At first they focused on general crafts but soon gravitated towards making cards. A monthly 'God slot' centred on the theme of the cards being created that week – for example, 'leaves' and the idea of falling.

Through Janet's invitations to those she met in the course of her lay ministry in the parish, and through members telling their friends about it, the group grew. Now around 50 people are registered at New Creations, with up to 35 attending at any one time.

New Creations meets on Tuesdays. Since summer 2006, the sessions have started with two 'clusters' and thus become part of the cell format used by Janet's church.

The clusters are led by one woman each, with Janet mentoring and assisting. Both clusters meet at 11am in the church building, one made up of twelve previously unchurched people and the other of seven churchgoers.

'The people who weren't going to church would come to me with prayer requests, so I could see they were warming'

Just over an hour later they join for lunch in the restaurant attached to their church, after which the card making session begins.

Janet describes the 'unchurched' cluster as

a support group

in which members are beginning to open up to each other.

The people who weren't going to church would come to me with prayer requests, so I could see they were warming,

she says. A monthly cluster was offered at first, but this developed quickly into a weekly meeting in response to the enthusiasm of members.

We're looking for a vision to develop more,

Janet adds. A breaking of bread just before Christmas 2006

went down beautifully

and members have begun to pray out loud together.

Janet cites one lady who has openly expressed a sense that she now considers New Creations to be her church.

She is also considering an away day combining a morning of meditation and an afternoon of card making.

New people are coming each week,

Janet says.

If we carry on like this we'll need another cluster.

United Media Church

United Media Church in Kingswood recognises that people learn and engage in different ways. Adrian Wyatt explains why they describe themselves as 'the same, but different'.

In our Gloucestershire village, children and young people from the age of nine had become disenfranchised by the traditional Sunday church 'model' of doing things.

I became part-time pastor at Kingswood Congregational Church in May last year and I wanted to find out why the traditional Sunday School wasn't bringing in the children as it used to do. We are a church of about 30 adults and some research was urgently needed as to where all the children of that age group had gone. We found out by taking the remaining handful of youngsters to McDonalds and asked them, 'Why?', 'What sort of church would you like?' 'What do you like doing?' The answers revolved around eating, films and computer games.

United Media Church - car washIn February we launched a Monday church just for them. United Media Church uses film clips and computer games to teach the gospel message fortnightly on Monday evenings. These meetings, which include a short prayer time and all-important food, take place in an informal 'café church' environment. A variety of films are used and the same format has encouraged some to return to Sunday church as well.

We started the Sunday venture by watching Shrek the movie. That gave us the opportunity to discuss things like Do appearances matter? What makes good friendships? What makes a good king? Other topics on a Monday include what we learned from sport, Finding Nemo, Avatar, The Simpsons, and Friends. It really helps to keep us on our toes because they can choose to stop the film at any point and we then step in to give 15 minutes of Biblical teaching based on what they've seen and heard.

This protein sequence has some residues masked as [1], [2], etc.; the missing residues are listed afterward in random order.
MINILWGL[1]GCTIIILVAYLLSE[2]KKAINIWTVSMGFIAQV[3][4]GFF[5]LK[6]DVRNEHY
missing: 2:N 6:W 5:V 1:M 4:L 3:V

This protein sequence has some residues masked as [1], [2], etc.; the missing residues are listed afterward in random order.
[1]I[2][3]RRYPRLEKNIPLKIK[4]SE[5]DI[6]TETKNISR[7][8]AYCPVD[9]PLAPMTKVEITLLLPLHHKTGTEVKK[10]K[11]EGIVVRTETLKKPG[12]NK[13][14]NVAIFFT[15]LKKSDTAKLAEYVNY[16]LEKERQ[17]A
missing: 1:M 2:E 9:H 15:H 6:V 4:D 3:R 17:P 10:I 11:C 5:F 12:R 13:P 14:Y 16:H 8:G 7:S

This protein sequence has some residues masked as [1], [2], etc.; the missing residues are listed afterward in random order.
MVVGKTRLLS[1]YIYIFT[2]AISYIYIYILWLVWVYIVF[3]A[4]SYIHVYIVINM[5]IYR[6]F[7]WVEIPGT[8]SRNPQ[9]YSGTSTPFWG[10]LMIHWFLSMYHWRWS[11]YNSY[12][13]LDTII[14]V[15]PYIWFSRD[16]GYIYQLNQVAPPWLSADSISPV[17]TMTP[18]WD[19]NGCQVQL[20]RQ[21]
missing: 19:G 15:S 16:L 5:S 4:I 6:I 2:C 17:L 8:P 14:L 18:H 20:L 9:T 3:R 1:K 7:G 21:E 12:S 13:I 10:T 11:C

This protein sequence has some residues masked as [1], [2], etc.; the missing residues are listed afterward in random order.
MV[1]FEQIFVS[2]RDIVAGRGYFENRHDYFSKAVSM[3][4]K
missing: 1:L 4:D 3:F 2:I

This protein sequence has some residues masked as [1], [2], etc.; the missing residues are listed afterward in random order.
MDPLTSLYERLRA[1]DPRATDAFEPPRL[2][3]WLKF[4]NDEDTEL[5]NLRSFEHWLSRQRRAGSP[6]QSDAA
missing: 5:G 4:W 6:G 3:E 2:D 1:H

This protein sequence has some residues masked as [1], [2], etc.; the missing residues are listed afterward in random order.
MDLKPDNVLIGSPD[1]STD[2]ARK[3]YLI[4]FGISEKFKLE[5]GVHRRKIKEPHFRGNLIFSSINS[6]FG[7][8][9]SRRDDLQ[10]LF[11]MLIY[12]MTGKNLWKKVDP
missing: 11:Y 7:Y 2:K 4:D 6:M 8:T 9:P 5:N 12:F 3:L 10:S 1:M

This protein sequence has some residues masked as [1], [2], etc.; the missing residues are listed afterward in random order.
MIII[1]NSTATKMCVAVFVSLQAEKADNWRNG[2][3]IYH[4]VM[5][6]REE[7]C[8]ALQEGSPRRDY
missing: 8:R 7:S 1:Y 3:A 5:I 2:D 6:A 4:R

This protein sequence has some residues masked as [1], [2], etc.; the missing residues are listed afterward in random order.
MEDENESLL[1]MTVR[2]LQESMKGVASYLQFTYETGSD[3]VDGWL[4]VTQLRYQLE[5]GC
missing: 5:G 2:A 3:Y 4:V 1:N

Part of my professional background is as a drug educator and some of our discussions have tackled substance abuse, alcohol and smoking but there is also a lot of fun. Plans for the coming months include a technology 'fast' for 20 hours when they will go without mobile phones and iPods etc.

WUnited Media Church - car washe now regularly attract up to 16 young people from the ages of 9 to 13, most of whom have been brought along by someone else in the group. That's very good news in that most of those children have not previously had a link with any sort of church at all but the challenge is that we outgrew our original room at Kingswood; it was simply too small for what we were doing.

We could have moved into the church hall but we felt that using the hall takes away from the special atmosphere of the place. In saying that we've now moved into the main church building because there is a big screen and a TV in the vestry room which means that some of the group can be watching a film while others are playing games or using the Nintendo Wii. We try to ensure that the film and the games reflect the same theme.

United Media Church - Africa projectThey are exploring their faith and the world around them in new ways and it includes things like supporting a youth project and families in Kenya, and sponsoring a child. They have raised quite a bit of money for their charity projects, a sleepover in the church raised more than £600. This is a way of being 'church' that our young people asked for. They also give into a collection every week because the adults do that in the main church and it's important to be reminded that we are part of something much bigger.

We have also started to develop a version of Messy Church and café church for those who would not come to inherited church and who are even put off by the word 'church' –  if not what it stands for. We're looking to build on an event which uses craft to explore a Christian message but without the insistence that parents stay. As the model develops, the parents will be encouraged to do so.

United Media Church - necklacesWe have always seen this as a fresh expression of church and not a church youth group and we need to keep that focus on being a different way of doing church. Otherwise it could easily become a youth club where you just come along and have a bit of a laugh.

In future I'd really like to see some of the older children coming through to become leaders themselves. It would also be good to see more people catch the vision and realise that this is far more than 'getting children and young people in'; it's about asking ourselves, 'What is their discipleship?', 'What is their Christian walk?', 'How is this Kingdom-building?'